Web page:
Northern Ireland

When Belfast boomed

The futuristic Titanic Belfast complex was built 100 yards from where the liner was constructed
Image caption The futuristic Titanic Belfast complex was built 100 yards from where the liner was constructed

In 1912 it was called Boomtown Belfast and people from all over came to work in the city.

Back then it was Ireland's biggest city and it had the highest wages.

It was a world leader in manufacturing and was famous for its linen mills and shipbuilding.

But despite the prosperity, cracks were already beginning to show.

William Blair from the National Museums NI says it was already a very divided city.

" You had the support for and opposition to Home Rule... the political fault lines in the city were very clearly defined in 1912," he said.

"The atmosphere was becoming ever more tense."

And at times these tensions would have spilled over into the shipyard with sectarian disturbances.

But Harland and Wolff's focus would have been on its order book.

New life

Almost a million people were emigrating from Europe to the United States each year and there was a demand for bigger and better ships - ships like the Titanic.

This feat of engineering was something the people of Belfast were extremely proud of - that is - until the terrible news came through.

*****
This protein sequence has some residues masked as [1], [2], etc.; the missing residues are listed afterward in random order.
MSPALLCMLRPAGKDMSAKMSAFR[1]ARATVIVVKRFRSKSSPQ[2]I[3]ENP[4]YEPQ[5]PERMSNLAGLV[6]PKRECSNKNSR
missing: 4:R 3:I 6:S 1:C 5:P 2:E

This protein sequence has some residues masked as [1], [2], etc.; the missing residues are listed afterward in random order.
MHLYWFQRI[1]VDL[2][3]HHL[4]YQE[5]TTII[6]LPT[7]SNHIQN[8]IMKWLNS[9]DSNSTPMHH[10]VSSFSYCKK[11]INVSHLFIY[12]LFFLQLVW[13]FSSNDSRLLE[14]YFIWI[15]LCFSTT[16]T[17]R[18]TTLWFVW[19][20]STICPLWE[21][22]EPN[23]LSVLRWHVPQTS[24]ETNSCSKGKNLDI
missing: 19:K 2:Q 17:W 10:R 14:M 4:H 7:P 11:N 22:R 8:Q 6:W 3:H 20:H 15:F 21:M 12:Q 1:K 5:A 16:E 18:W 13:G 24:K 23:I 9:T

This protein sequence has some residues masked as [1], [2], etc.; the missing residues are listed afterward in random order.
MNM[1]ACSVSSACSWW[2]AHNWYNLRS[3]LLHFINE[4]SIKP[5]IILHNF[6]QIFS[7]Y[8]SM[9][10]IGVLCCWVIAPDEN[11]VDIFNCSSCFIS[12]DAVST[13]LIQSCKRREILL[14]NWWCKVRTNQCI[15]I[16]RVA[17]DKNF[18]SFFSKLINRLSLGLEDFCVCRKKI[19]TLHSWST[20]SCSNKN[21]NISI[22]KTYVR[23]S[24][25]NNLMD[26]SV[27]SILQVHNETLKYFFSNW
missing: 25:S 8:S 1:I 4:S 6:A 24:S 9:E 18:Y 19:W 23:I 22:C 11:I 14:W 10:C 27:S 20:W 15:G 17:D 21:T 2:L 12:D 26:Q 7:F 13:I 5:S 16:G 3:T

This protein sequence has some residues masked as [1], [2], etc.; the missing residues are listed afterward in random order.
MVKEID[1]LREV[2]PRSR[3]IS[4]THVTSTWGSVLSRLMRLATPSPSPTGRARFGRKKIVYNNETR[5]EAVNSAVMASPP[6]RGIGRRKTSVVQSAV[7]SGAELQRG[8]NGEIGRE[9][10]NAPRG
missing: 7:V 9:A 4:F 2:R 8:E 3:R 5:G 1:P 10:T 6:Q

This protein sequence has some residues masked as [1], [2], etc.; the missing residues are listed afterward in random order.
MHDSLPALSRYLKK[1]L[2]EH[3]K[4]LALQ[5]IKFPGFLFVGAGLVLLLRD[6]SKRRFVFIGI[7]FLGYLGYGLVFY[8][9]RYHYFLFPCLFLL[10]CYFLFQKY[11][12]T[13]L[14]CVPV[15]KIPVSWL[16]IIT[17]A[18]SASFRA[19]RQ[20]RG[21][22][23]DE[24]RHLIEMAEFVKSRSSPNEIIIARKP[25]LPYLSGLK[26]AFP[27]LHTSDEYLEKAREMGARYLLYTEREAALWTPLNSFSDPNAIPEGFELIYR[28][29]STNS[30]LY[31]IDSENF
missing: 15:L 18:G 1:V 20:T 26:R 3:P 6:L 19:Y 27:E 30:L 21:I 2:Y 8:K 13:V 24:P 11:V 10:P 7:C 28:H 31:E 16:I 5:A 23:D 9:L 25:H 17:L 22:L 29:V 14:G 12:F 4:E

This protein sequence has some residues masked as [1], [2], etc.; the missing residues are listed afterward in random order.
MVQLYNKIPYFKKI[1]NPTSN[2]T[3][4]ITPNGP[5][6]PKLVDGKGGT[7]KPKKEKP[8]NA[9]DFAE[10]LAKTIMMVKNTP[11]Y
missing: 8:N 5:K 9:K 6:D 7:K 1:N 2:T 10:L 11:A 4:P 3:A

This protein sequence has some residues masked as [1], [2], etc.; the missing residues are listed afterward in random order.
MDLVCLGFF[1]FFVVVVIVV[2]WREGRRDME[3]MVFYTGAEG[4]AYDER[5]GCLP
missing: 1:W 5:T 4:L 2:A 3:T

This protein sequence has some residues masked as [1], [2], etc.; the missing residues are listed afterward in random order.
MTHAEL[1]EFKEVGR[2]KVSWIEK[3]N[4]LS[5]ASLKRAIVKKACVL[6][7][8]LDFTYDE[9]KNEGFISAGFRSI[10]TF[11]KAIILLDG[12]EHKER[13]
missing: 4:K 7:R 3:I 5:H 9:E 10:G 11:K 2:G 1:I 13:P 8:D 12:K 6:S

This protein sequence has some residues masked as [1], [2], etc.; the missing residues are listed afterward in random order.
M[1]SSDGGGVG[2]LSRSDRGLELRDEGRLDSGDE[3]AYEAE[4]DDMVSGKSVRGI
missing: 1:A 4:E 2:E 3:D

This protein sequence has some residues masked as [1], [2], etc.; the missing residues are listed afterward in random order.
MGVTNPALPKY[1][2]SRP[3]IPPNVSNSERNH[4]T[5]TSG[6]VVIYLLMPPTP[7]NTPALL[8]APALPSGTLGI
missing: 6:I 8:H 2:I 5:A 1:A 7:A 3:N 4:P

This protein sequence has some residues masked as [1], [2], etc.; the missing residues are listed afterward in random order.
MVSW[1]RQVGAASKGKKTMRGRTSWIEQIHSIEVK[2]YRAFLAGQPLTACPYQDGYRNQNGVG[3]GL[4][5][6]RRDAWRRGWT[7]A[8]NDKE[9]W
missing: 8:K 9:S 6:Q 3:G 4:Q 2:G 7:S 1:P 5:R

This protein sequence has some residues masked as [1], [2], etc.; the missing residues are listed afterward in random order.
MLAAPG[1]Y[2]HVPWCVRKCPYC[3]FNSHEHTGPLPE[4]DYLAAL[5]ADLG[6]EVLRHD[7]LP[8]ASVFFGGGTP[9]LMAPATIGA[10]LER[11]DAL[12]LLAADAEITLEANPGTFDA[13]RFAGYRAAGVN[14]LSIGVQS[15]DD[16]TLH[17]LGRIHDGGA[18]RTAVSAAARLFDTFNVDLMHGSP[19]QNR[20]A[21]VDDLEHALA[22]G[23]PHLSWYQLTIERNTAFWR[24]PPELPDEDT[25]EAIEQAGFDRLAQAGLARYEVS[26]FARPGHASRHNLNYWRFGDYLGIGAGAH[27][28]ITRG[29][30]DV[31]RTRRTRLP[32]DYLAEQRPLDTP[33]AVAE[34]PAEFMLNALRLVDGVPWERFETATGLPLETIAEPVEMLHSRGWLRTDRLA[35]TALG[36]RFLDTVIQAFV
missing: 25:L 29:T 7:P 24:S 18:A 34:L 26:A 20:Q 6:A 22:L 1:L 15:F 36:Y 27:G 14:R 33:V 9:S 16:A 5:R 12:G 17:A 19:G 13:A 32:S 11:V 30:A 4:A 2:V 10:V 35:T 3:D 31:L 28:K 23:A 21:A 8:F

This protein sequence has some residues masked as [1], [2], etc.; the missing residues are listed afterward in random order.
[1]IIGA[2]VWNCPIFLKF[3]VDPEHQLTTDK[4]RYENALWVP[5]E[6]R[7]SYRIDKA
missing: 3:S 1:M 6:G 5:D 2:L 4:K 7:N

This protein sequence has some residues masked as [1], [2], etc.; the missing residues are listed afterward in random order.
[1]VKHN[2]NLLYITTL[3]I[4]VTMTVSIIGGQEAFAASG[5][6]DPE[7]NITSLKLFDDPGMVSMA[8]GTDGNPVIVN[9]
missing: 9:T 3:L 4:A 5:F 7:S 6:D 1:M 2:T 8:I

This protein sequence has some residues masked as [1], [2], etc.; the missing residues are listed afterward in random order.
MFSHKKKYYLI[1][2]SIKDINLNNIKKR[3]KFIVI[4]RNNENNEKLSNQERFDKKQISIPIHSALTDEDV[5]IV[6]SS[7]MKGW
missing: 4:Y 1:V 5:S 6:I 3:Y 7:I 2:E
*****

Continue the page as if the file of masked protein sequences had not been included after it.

Now famous for all the wrong reasons, it became something the city and the shipyard wanted to forget about.

But Una Reilly from the Belfast Titanic Society says it is now time to tell the story of where the ship came from.

"Let us use the hook of Titanic to bring people - new life to this area... and bring life back to what was a hiving place in 1912."

The shipyard has seen a huge amount of changes since the sinking of the Titanic.

For many years it continued to thrive despite the terrible tragedy.

The First and Second World Wars brought a big demand for ships and Harland and Wolff continued to be a major employer in Belfast.

Today, it is a completely different place.

Although it still repairs ships - the company hasn't built one in nearly ten years.

At its height it employed more than 30,000 people - now the figure is around 700. However, unlike many of its contemporaries, it has survived - although in a different guise. The company now makes wind turbines.

But it will always be famous for shipbuilding and it will always be famous for building one ship.

One century on, it seems like that is something to be proud of.

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